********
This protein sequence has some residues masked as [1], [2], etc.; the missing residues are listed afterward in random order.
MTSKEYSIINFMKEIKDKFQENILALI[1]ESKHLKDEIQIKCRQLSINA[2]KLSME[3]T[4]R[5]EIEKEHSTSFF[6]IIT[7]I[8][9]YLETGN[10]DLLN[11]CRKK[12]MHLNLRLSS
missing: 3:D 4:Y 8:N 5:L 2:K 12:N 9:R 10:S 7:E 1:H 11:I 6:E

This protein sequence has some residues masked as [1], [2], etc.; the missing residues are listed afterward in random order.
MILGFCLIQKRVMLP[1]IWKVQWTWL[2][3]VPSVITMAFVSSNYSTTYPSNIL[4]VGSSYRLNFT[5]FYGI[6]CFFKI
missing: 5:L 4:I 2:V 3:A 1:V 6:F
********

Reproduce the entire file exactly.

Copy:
This protein sequence has some residues masked as [1], [2], etc.; the missing residues are listed afterward in random order.
MTSKEYSIINFMKEIKDKFQENILALI[1]ESKHLKDEIQIKCRQLSINA[2]KLSME[3]T[4]R[5]EIEKEHSTSFF[6]IIT[7]I[8][9]YLETGN[10]DLLN[11]CRKK[12]MHLNLRLSS
missing: 3:D 4:Y 8:N 5:L 2:K 12:N 9:R 10:S 7:E 1:H 11:I 6:E

This protein sequence has some residues masked as [1], [2], etc.; the missing residues are listed afterward in random order.
MILGFCLIQKRVMLP[1]IWKVQWTWL[2][3]VPSVITMAFVSSNYSTTYPSNIL[4]VGSSYRLNFT[5]FYGI[6]CFFKI
missing: 5:L 4:I 2:V 3:A 1:V 6:F